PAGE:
Hyperventilation (deriving from HYPER = TOO MUCH and VENTILATION = AIR MOVEMENT) refers to a type of breathing that is too deep and too rapid.
Such breathing results in :
1) too much oxygen
2) too little carbon dioxide
entering the bloodstream.
Indeed, severe hyperventilation can result in the amount of carbon dioxide in the bloodstream falling by 50℅ within sixty seconds.
Why is a reduction of the amount of carbon dioxide in the blood undesirable?
A significant reduction of the normal amount of carbon dioxide circulating in the bloodstream is undesirable because it raises the pH levels in nerve cells.
This, in turn, makes the nerve cells too excitable and can trigger the fight/flight response (click here to read my article about this). The physiological effect of this can then lead to symptoms such as those I list below:
– tingling sensations in the hands and feet
– rapid heartbeat ( also known as tachycardia) and/or heart palpitations
– chest pains/heartburn
– a dry mouth
– muscle tension and/or muscle spasms
– shortness of breath/a choking sensation
– difficulty swallowing
– fatigue and/or feelings of weakness
Such symptoms of anxiety can occur very quickly once we start to hyperventilate; within a minute, in fact.
Lack of awareness:
Many people whose anxiety is linked to the fact that they hyperventilate do not realize that their maladaptive breathing style is significantly contributing to their symptoms. Indeed, many do not realize that they are hyperventilating. I myself hyperventilated for years without being properly aware of the fact and without fully appreciating how important it is to train oneself to stop doing it. I suppose an (irrational) part of me felt that such a simple change could not make a significant difference to how I was feeling.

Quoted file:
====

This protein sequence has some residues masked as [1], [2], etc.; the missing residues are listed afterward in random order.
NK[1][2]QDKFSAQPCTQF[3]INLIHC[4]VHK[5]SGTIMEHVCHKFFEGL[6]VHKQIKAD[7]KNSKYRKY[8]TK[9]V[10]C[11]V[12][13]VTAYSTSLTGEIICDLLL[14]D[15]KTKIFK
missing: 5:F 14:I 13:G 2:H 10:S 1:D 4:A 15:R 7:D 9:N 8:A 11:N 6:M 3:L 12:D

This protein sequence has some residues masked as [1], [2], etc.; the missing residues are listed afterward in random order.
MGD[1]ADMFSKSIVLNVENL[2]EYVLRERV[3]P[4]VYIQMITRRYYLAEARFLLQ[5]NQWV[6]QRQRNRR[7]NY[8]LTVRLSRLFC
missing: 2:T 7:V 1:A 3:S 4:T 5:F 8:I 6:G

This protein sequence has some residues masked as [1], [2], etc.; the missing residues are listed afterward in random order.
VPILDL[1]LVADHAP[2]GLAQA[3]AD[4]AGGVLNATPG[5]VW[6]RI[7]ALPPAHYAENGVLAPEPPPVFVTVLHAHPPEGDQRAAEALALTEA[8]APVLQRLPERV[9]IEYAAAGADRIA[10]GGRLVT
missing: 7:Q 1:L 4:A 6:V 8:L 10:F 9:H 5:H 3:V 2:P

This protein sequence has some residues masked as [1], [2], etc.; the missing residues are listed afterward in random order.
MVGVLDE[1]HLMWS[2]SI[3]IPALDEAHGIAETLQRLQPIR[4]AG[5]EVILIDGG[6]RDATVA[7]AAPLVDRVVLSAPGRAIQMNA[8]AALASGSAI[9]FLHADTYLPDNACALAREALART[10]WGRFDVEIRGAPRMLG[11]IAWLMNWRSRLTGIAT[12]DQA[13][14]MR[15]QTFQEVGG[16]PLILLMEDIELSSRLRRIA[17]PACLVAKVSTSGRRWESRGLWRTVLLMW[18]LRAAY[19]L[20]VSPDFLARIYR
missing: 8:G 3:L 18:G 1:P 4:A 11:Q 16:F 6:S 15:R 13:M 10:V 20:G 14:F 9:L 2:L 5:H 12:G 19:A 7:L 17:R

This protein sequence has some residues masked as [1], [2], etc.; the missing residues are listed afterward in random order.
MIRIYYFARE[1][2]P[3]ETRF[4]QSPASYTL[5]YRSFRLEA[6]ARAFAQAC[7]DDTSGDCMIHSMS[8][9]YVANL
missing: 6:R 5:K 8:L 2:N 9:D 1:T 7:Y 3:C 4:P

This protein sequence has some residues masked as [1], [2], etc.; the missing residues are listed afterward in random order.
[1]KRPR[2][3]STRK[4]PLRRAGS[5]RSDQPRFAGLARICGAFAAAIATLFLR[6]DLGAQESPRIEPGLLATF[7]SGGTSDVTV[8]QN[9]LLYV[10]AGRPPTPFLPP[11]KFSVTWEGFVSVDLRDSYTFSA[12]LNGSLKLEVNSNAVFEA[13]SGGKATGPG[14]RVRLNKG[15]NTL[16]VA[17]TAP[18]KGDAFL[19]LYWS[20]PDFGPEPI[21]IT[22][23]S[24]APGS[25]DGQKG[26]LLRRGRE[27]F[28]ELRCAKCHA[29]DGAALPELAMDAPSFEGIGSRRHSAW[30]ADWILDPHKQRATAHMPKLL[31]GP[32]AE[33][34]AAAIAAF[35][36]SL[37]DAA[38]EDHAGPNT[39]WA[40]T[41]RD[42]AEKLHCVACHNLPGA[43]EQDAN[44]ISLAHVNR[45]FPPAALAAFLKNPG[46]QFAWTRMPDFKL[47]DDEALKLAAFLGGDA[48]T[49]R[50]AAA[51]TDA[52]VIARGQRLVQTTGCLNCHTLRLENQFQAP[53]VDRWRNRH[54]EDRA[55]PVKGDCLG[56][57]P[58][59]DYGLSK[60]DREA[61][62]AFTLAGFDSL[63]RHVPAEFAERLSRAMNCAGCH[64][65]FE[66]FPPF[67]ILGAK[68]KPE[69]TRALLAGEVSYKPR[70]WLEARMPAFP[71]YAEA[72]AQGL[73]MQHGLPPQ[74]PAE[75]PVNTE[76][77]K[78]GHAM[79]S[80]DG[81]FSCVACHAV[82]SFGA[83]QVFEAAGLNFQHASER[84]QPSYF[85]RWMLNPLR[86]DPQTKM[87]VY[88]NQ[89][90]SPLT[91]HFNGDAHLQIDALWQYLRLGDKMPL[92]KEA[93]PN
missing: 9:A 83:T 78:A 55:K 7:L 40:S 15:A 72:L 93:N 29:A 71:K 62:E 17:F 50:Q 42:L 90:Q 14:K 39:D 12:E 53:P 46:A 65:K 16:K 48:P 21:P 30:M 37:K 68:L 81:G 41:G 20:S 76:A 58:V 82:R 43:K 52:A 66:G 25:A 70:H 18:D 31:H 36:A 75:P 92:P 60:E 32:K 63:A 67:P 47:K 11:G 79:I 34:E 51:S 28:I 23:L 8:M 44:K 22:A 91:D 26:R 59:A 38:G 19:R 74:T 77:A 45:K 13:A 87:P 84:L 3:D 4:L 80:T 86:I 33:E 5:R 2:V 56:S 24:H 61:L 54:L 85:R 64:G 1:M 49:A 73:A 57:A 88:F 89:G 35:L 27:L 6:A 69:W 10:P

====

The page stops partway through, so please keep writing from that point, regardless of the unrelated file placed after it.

Two main types of hyperventilation:
These two types are:
1) At rest, breathing from the upper chest instead of from the diaphragm
2) At rest, breathing through the mouth instead of the nose
Many people who suffer from anxiety breathe from the upper chest whilst at rest. Whilst breathing from the upper chest is normal when we are in imminent danger (as it prepares us for ‘ fight or flight’ by introducing extra oxygen into the bloodstream) and evolved to help our distant ancestors avoid danger from predators (eg by feeding muscles with extra oxygen to help them run away from the threat as fast as possible), such breathing was designed by evolution to be a temporary response triggered by a life-threatening, physical danger – so it only rarely serves a useful purpose for us today.
On the contrary, in fact, continuous, chronic breathing in this way can effectively permanently trap us in the ‘ fight/flight’ response.
This, in turn, can lead us to feel under threat, nervous, fearful and in danger chronically.
Examples of conditions to which hyperventilation can be particularly relevant:
The three examples are :
– social phobia
– PTSD/flashbacks (click here to read my article about childhood trauma and PTSD)
– panic disorder
1) Social phobia:
A person with social phobia may have a tendency to hyperventilate triggered by stressful social situations. The hyperventilation, in turn, will lead to increased symptoms of anxiety which can then result in the person’s hyperventilating becoming more severe still. In this way, a vicious cycle can develop (see below).
A similar vicious cycle may occur when anxiety symptoms are triggered by a flashback.
3) Panic disorder:
In extreme cases, the vicious cycle of anxiety/panic can increase symptoms of anxiety to a level at which a panic attack occurs.
Based on the science above, some people find that breathing into a paper bag helps when experiencing a panic attack, as doing so increases carbon dioxide levels in the bloodstream and returns them to normal.
- Draw Breath: The Art of Breathing: Breathe Your Way to Calm with Simple, Guided Breath-Drawing Meditations
David Hosier BSc Hons; MSc; PGDE(FAHE).